Coronavirus in the Workplace

The Latest COVID-19 Workplace Guidance from the CDC: More on Masks, Returning to Work After Infection, and Vaccine Communications to Employees

By Fiona W. Ong - Shawe Rosenthal LLP

February 18, 2021

The Centers for Disease Control and Prevention (CDC) continues to issue a steady stream of new guidance and information on COVID-19, some of which has specific relevance to the workplace. During the first part of February 2021, such guidance includes new masking recommendations, when workers who are severely immunocompromised can return to work after a COVID-19 diagnosis, and customizable vaccine communications to essential workers (that may eventually be useful for all workers).

New Masking Guidance: Improve the Fit and Filtration of Your Mask to Reduce the Spread of COVID-19 was updated on February 13, 2021. In addition to emphasizing the need for a close-fitting mask with adequate filtration, the CDC suggests “double masking” to improve fit and filtration. This means layering a cloth mask on top of a medical procedure mask, like a surgical mask, which, according to studies, provides better protection to the wearer and to others around them. The CDC cautions that individuals should not layer two medical procedure masks, as such masks are not designed to fit tightly and therefore layering them does not improve fit. The CDC also warns that KN95 masks should not be layered with any other mask. And, of course, although breathing may require more effort with another layer, the CDC says layering is not recommended if it actually makes breathing difficult or if it blocks vision.

The CDC also suggests using a mask brace or fitter, which is a device that sits on top of a surgical or cloth mask, to improve fit. Another option for surgical masks is “knotting and tucking” – i.e.  to knot the ear loops at the edge of the mask, then fold and tuck the extra material under the knot, which will provide a closer fit.

Employers may wish to consider recommending employees to double-mask in order to further reduce the risk of spread. If so, they should consider providing surgical masks to employees, who may not otherwise be able to find or afford them, to use with their own cloth masks (unless the employer is already providing cloth masks). Of course, employers must be receptive to concerns about difficulty breathing, and may need to provide reasonable accommodations for disabled employees who may not be able to tolerate a double mask (or even a single one). But given how many people’s masks do not fully cover the nose and mouth, it is most important for employers to make sure employees are wearing masks correctly!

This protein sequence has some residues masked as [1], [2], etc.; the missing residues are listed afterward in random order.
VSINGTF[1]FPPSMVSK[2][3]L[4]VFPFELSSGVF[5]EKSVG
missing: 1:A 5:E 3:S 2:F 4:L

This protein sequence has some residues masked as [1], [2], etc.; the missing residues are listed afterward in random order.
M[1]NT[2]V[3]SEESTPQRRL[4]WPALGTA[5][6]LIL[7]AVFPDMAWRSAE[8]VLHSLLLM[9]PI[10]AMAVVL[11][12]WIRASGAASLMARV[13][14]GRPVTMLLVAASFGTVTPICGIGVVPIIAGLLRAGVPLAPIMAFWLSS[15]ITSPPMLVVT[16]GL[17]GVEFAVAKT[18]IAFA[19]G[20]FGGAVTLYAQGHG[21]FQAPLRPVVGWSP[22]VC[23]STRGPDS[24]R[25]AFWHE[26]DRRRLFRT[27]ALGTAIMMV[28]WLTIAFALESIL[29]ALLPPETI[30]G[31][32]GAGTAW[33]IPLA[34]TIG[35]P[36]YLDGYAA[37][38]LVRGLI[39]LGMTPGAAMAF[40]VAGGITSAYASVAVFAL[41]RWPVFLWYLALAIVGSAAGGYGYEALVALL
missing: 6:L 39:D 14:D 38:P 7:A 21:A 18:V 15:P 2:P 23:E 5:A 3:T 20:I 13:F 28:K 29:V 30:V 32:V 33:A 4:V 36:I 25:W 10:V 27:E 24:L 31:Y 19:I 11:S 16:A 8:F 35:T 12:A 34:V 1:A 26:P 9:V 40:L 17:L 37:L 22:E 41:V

Release of Severely Immunocompromised Individuals from Isolation: The CDC’s Interim Guidance on Duration of Isolation and Precautions for Adults with COVID-19 was updated on February 13, 2021 to revise the recommendation on when severely immunocompromised individuals can be released from isolation – and therefore return to work (as specifically referenced in the updated Return to Work Criteria for Healthcare Personnel with SARS-CoV-2 Infection (Interim Guidance)).

As we previously discussed, the CDC had previously set forth guidelines on when those diagnosed with COVID-19 may be released from isolation.  Specifically, the CDC stated:

•    Those who had or likely had COVID-19 with symptoms may be around others if 10 days have passed since the symptoms first appeared, they have been fever-free without fever-reducing medications for at least 24 hours, and their other symptoms have improved.
•    Those who tested positive for COVID-19 without symptoms may be around others once 10 days have passed since the positive test, as long as they remain asymptomatic.
•    Those who were severely ill with COVID-19 may need to stay home for up to 20 days, and may need to be tested before being released from home isolation, depending on what their healthcare provider determines.

The CDC had also stated that those with COVID-19 and compromised immune systems may need to be tested before being released from home isolation, depending on what their healthcare provider determines. However, in the updated guidance, the CDC now states that severely immunocompromised individuals may remain infectious for more than 20 days following symptom onset or, if asymptomatic, a positive test. Therefore the CDC now recommends consultation with infectious diseases specialists and consideration of the use of a test-based strategy for determining when these individuals may be released from isolation and return to work.

Thus, employers should be thoughtful about handling employees that they know have severely compromised immune systems – requiring a return to work after the normal 10 day period may not be appropriate or wise.

Consultation with infectious diseases specialists is recommended.  Use of a test-based strategy for determining when these HCP may return to work could be considered.

Vaccine Communications to Workers: The CDC has previously provided Frequently Asked Questions on vaccines and created toolkits for employers of essential workers (updated February 12, 2021), medical centers/clinics/clinicians, and long-term care facilities. The toolkits contain FAQs for employers and employees, sample communications, posters, social media content, and more. On February 13, 2021, it also issued updated Customizable COVID-19 Vaccine Content for Essential Workers, which provides a sample introductory letter for branches/offices/units, a letter for employees, and newletter content. Although the resources are specific to essential workers and healthcare employers, they are certainly applicable to employers generally as the vaccines become more generally available.

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